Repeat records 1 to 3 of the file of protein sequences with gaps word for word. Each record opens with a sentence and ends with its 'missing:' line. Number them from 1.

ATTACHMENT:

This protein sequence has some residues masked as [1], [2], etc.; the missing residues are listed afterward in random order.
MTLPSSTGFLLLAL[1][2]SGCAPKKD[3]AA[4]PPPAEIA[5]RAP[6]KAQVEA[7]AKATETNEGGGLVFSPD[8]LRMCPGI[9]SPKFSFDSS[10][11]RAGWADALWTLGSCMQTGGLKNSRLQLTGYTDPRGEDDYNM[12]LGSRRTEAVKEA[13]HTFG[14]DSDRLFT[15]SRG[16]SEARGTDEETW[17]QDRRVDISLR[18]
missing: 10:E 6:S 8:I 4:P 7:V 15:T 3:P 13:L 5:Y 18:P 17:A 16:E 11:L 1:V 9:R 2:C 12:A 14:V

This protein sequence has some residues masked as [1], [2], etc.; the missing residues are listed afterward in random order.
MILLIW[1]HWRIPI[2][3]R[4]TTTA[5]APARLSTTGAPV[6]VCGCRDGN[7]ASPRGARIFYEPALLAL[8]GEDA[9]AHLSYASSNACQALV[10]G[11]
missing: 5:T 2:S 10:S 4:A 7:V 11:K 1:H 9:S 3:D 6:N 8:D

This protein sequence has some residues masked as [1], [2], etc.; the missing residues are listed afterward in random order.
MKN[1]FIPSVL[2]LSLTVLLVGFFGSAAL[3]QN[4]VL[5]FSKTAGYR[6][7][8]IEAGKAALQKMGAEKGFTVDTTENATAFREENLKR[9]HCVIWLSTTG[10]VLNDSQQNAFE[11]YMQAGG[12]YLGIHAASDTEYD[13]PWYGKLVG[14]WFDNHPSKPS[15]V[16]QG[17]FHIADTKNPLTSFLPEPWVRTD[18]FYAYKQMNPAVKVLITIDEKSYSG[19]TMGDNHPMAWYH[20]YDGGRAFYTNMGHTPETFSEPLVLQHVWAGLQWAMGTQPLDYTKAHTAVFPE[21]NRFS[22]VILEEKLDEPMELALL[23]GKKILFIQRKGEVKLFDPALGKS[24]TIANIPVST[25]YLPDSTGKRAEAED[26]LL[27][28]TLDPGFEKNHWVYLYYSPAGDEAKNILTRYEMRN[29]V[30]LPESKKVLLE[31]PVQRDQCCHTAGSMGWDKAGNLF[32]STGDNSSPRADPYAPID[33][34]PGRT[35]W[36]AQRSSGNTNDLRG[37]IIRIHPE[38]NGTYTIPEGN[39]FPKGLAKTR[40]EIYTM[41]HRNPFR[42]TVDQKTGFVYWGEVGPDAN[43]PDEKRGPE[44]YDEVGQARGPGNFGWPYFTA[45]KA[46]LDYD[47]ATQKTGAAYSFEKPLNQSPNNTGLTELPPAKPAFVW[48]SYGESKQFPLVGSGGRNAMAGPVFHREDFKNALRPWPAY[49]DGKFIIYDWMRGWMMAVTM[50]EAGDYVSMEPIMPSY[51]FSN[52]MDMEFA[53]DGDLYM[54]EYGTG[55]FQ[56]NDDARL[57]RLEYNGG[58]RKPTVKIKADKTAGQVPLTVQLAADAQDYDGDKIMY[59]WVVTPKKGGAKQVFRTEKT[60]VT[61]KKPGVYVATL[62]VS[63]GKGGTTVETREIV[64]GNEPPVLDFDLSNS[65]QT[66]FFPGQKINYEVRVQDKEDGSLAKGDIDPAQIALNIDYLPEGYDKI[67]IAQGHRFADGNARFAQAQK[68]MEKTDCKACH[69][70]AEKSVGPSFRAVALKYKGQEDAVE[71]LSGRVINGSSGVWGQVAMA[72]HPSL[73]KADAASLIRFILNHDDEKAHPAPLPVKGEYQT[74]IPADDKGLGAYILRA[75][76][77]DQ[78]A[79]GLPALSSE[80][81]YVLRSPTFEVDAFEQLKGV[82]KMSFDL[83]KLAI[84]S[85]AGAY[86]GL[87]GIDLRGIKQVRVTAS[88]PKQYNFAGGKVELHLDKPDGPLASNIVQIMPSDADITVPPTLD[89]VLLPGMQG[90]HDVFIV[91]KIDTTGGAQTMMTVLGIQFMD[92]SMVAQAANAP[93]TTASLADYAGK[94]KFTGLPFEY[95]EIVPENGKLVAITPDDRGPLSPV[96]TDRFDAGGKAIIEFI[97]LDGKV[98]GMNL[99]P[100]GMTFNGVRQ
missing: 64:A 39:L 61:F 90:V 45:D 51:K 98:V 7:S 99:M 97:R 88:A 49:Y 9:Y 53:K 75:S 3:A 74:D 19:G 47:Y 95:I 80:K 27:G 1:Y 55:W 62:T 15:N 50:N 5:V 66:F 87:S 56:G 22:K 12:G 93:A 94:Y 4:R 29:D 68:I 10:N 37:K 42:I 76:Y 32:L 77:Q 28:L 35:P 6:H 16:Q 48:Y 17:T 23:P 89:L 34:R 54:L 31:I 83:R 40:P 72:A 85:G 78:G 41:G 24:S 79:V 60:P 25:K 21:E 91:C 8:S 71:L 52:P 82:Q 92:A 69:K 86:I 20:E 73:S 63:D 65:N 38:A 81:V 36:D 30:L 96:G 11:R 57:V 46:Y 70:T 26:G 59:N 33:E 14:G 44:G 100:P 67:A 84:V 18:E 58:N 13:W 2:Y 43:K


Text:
This protein sequence has some residues masked as [1], [2], etc.; the missing residues are listed afterward in random order.
MTLPSSTGFLLLAL[1][2]SGCAPKKD[3]AA[4]PPPAEIA[5]RAP[6]KAQVEA[7]AKATETNEGGGLVFSPD[8]LRMCPGI[9]SPKFSFDSS[10][11]RAGWADALWTLGSCMQTGGLKNSRLQLTGYTDPRGEDDYNM[12]LGSRRTEAVKEA[13]HTFG[14]DSDRLFT[15]SRG[16]SEARGTDEETW[17]QDRRVDISLR[18]
missing: 10:E 6:S 8:I 4:P 7:V 15:T 3:P 13:L 5:Y 18:P 17:A 16:E 11:L 1:V 9:R 2:C 12:A 14:V

This protein sequence has some residues masked as [1], [2], etc.; the missing residues are listed afterward in random order.
MILLIW[1]HWRIPI[2][3]R[4]TTTA[5]APARLSTTGAPV[6]VCGCRDGN[7]ASPRGARIFYEPALLAL[8]GEDA[9]AHLSYASSNACQALV[10]G[11]
missing: 5:T 2:S 10:S 4:A 7:V 11:K 1:H 9:S 3:D 6:N 8:D

This protein sequence has some residues masked as [1], [2], etc.; the missing residues are listed afterward in random order.
MKN[1]FIPSVL[2]LSLTVLLVGFFGSAAL[3]QN[4]VL[5]FSKTAGYR[6][7][8]IEAGKAALQKMGAEKGFTVDTTENATAFREENLKR[9]HCVIWLSTTG[10]VLNDSQQNAFE[11]YMQAGG[12]YLGIHAASDTEYD[13]PWYGKLVG[14]WFDNHPSKPS[15]V[16]QG[17]FHIADTKNPLTSFLPEPWVRTD[18]FYAYKQMNPAVKVLITIDEKSYSG[19]TMGDNHPMAWYH[20]YDGGRAFYTNMGHTPETFSEPLVLQHVWAGLQWAMGTQPLDYTKAHTAVFPE[21]NRFS[22]VILEEKLDEPMELALL[23]GKKILFIQRKGEVKLFDPALGKS[24]TIANIPVST[25]YLPDSTGKRAEAED[26]LL[27][28]TLDPGFEKNHWVYLYYSPAGDEAKNILTRYEMRN[29]V[30]LPESKKVLLE[31]PVQRDQCCHTAGSMGWDKAGNLF[32]STGDNSSPRADPYAPID[33][34]PGRT[35]W[36]AQRSSGNTNDLRG[37]IIRIHPE[38]NGTYTIPEGN[39]FPKGLAKTR[40]EIYTM[41]HRNPFR[42]TVDQKTGFVYWGEVGPDAN[43]PDEKRGPE[44]YDEVGQARGPGNFGWPYFTA[45]KA[46]LDYD[47]ATQKTGAAYSFEKPLNQSPNNTGLTELPPAKPAFVW[48]SYGESKQFPLVGSGGRNAMAGPVFHREDFKNALRPWPAY[49]DGKFIIYDWMRGWMMAVTM[50]EAGDYVSMEPIMPSY[51]FSN[52]MDMEFA[53]DGDLYM[54]EYGTG[55]FQ[56]NDDARL[57]RLEYNGG[58]RKPTVKIKADKTAGQVPLTVQLAADAQDYDGDKIMY[59]WVVTPKKGGAKQVFRTEKT[60]VT[61]KKPGVYVATL[62]VS[63]GKGGTTVETREIV[64]GNEPPVLDFDLSNS[65]QT[66]FFPGQKINYEVRVQDKEDGSLAKGDIDPAQIALNIDYLPEGYDKI[67]IAQGHRFADGNARFAQAQK[68]MEKTDCKACH[69][70]AEKSVGPSFRAVALKYKGQEDAVE[71]LSGRVINGSSGVWGQVAMA[72]HPSL[73]KADAASLIRFILNHDDEKAHPAPLPVKGEYQT[74]IPADDKGLGAYILRA[75][76][77]DQ[78]A[79]GLPALSSE[80][81]YVLRSPTFEVDAFEQLKGV[82]KMSFDL[83]KLAI[84]S[85]AGAY[86]GL[87]GIDLRGIKQVRVTAS[88]PKQYNFAGGKVELHLDKPDGPLASNIVQIMPSDADITVPPTLD[89]VLLPGMQG[90]HDVFIV[91]KIDTTGGAQTMMTVLGIQFMD[92]SMVAQAANAP[93]TTASLADYAGK[94]KFTGLPFEY[95]EIVPENGKLVAITPDDRGPLSPV[96]TDRFDAGGKAIIEFI[97]LDGKV[98]GMNL[99]P[100]GMTFNGVRQ
missing: 64:A 39:L 61:F 90:V 45:D 51:K 98:V 7:S 99:M 97:R 88:A 49:Y 9:Y 53:K 75:S 3:A 74:D 19:G 47:Y 95:I 80:K 27:G 1:Y 55:W 62:T 15:N 50:N 5:V 66:F 87:S 56:G 22:K 12:G 93:A 94:Y 4:R 29:D 68:I 10:N 37:K 42:I 76:Y 32:L 77:Q 28:L 35:P 6:H 16:Q 48:Y 17:T 23:P 89:L 34:R 54:L 31:I 83:R 40:P 72:A 85:G 78:G 41:G 24:S 79:V 60:P 25:K 21:E 91:C 8:S 71:L 52:P 82:Q 92:A 69:K 86:I 20:E 73:S 63:D 65:N 38:A 81:V 36:D 30:L 96:G 11:R 57:V 46:Y 70:T 26:G 59:N 33:E 14:G 44:G 100:P 67:A 84:V 18:E 58:N 13:W 2:Y 43:K